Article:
Port restrictions IBM Navigator for i allows a customer to configure a selected port number or port-number ranges for TCP or User Datagram Protocol (UDP) so that they are only available for a specific profile. Port restrictions for IPv6 are identical to those available in IPv4.
Ports TCP and UDP have separate port spaces, each identified by port numbers in the range 1-65535. For IPv6, ports work the same as IPv4. Because these are in a new address family, there are now four separate port spaces. For example, there are two TCP port 80 spaces to which an application can bind, one in AF_INET and one in AF_INET6.
Private and public addresses All IPv4 addresses are public, except for three address ranges that have been designated as private by IETF RFC 1918: 10.*.*.* (10/8), through (172.16/12) , and 192.168.*.* (192.168/16). Private address domains are commonly used within organizations. Private addresses cannot be routed across the Internet. IPv6 has an analogous concept, but with important differences.

Addresses are public or temporary, previously termed anonymous. See RFC 3041. Unlike IPv4 private addresses, temporary addresses can be globally routed. The motivation is also different; IPv6 temporary addresses are meant to shield the identity of a client when it initiates communication (a privacy concern). Temporary addresses have a limited lifetime, and do not contain an interface identifier that is a link (MAC) address. They are generally indistinguishable from public addresses.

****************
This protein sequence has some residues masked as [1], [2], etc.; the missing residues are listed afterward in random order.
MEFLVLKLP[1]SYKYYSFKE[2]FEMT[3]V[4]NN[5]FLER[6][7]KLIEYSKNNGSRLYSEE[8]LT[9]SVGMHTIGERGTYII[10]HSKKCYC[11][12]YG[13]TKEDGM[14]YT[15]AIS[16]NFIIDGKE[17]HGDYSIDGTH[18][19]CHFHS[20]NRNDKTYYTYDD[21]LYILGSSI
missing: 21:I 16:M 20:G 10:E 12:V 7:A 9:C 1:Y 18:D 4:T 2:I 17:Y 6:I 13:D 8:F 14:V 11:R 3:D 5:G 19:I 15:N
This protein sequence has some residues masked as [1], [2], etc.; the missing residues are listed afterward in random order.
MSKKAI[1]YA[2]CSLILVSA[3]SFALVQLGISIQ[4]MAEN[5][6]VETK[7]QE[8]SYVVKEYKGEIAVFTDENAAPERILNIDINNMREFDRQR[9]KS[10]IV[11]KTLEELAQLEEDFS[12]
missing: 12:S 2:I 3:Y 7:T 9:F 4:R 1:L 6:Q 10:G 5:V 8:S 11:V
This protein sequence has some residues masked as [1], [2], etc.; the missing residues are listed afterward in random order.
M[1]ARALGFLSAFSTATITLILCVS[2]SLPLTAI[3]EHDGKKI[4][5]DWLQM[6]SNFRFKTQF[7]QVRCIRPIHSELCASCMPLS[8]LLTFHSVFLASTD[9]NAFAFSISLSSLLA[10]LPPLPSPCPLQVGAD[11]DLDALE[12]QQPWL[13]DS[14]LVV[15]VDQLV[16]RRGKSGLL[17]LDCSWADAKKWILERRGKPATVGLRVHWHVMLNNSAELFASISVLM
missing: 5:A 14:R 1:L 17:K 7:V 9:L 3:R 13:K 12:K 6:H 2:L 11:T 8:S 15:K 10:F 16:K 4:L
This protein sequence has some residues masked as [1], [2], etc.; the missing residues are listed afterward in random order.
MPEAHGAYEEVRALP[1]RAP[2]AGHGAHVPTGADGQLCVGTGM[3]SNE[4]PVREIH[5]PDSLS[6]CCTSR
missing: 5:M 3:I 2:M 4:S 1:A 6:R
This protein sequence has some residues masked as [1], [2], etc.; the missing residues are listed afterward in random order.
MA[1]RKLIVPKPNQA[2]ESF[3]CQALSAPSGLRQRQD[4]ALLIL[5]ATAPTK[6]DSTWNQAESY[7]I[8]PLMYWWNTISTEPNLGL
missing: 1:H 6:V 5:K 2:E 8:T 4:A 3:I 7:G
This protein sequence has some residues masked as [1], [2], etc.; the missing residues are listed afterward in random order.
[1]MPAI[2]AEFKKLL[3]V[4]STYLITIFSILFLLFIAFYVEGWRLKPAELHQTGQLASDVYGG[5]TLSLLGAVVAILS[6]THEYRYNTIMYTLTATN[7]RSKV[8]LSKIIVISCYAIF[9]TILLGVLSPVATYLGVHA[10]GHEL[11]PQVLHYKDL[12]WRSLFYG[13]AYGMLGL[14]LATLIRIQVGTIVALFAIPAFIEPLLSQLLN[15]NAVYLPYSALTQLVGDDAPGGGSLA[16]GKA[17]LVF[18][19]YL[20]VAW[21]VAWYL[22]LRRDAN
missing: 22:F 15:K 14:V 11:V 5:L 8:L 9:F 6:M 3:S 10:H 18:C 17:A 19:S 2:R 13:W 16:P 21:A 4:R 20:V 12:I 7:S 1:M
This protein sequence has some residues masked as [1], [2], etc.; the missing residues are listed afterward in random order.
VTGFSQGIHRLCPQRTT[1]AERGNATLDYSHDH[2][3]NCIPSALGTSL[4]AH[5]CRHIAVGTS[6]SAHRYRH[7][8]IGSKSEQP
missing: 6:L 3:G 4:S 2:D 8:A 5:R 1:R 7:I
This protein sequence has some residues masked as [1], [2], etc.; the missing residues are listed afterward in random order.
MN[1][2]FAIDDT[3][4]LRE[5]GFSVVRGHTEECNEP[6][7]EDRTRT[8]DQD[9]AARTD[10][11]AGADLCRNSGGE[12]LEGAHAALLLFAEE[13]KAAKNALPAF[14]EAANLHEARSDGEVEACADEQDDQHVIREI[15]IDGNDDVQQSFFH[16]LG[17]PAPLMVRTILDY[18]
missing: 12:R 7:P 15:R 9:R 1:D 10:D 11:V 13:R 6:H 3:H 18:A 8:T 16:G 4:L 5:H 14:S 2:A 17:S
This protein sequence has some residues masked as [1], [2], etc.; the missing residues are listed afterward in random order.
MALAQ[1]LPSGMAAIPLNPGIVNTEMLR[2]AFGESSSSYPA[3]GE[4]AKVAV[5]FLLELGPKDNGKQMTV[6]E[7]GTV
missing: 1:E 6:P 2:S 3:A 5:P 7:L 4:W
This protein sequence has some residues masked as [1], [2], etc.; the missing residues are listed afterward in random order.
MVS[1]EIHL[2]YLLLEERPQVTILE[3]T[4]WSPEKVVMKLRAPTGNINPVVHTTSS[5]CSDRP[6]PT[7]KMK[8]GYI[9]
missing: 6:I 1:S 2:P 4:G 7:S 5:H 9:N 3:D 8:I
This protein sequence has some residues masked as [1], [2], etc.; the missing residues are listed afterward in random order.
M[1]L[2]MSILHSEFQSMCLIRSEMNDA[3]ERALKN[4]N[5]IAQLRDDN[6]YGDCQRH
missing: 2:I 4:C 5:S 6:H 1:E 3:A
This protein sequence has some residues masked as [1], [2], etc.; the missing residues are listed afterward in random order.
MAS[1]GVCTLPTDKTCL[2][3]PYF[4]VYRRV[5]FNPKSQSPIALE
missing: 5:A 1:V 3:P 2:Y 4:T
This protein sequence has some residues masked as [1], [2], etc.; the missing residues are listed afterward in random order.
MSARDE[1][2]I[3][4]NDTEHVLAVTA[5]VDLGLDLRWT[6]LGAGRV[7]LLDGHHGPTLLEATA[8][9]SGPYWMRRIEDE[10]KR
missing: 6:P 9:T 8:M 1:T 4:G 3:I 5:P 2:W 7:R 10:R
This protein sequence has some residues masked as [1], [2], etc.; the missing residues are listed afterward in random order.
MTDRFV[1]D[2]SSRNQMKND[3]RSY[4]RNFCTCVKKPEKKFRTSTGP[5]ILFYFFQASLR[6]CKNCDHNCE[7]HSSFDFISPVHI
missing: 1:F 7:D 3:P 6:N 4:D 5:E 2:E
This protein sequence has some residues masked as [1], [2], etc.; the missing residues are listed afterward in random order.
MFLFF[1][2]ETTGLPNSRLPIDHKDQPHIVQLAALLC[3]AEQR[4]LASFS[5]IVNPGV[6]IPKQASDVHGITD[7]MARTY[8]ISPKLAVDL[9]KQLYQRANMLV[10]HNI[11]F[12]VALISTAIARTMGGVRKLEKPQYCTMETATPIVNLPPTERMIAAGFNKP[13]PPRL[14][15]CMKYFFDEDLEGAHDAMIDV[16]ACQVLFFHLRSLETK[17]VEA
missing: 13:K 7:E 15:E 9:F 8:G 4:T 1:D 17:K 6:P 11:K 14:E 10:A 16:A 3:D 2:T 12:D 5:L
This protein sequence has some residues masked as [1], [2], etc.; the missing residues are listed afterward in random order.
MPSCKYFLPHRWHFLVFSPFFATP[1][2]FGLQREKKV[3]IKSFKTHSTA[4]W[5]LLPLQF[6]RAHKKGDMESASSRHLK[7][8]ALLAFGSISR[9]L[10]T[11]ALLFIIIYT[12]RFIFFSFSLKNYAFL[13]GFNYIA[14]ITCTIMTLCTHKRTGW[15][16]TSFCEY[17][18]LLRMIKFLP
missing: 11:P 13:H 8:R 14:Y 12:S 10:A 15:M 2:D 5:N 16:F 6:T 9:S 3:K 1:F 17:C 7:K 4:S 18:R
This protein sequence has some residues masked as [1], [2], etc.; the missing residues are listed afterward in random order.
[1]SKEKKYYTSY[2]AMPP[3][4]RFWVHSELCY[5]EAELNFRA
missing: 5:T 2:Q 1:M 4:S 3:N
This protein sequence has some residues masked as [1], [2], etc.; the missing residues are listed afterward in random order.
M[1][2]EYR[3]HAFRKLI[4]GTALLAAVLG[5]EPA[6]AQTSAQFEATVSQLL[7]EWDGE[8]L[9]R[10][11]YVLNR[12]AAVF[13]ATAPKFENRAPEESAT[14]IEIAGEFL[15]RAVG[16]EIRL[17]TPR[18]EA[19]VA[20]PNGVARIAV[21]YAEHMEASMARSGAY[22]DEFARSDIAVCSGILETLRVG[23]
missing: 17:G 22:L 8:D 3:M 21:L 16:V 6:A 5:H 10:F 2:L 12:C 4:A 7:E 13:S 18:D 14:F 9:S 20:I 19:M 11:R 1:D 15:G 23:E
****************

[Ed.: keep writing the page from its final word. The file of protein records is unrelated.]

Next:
IPv6 has the notion of limited address scope using its designed scope designations (see address scope).

Protocol table In IBM Navigator for i, the protocol table is a configurable table that associates a protocol name with its assigned protocol number; for example, UDP, 17. The system is shipped with a small number of entries: IP, TCP, UDP, ICMP. The table can be used with IPv6 without change.
Quality of service (QoS) Quality of service allows you to request packet priority and bandwidth for TCP/IP applications. Currently, the IBM i implementation of QoS does not support IPv6.
Renumbering Renumbering is done by manual reconfiguration, with the possible exception of DHCP. Generally, for a site or organization, renumbering is a difficult and troublesome process to avoid if possible. Renumbering is an important architectural element of IPv6, and is largely automatic, especially within the /48 prefix.
Route Logically, a mapping of a set of IP addresses (might contain only one) to a physical interface and a single next-hop IP address. IP packets whose destination address is defined as part of the set are forwarded to the next hop using the line. IPv4 routes are associated with an IPv4 interface, hence, an IPv4 address.

The default route is *DFTROUTE.

Conceptually, similar to IPv4. One important difference: IPv6 routes are associated (bound) to a physical interface (a link, such as ETH03) rather than an interface. One reason that a route is associated with a physical interface is because source address selection functions differently for IPv6 than for IPv4. See Source address selection.

Routing Information Protocol (RIP) RIP is a routing protocol supported by the routed daemon. Currently, RIP does not support IPv6.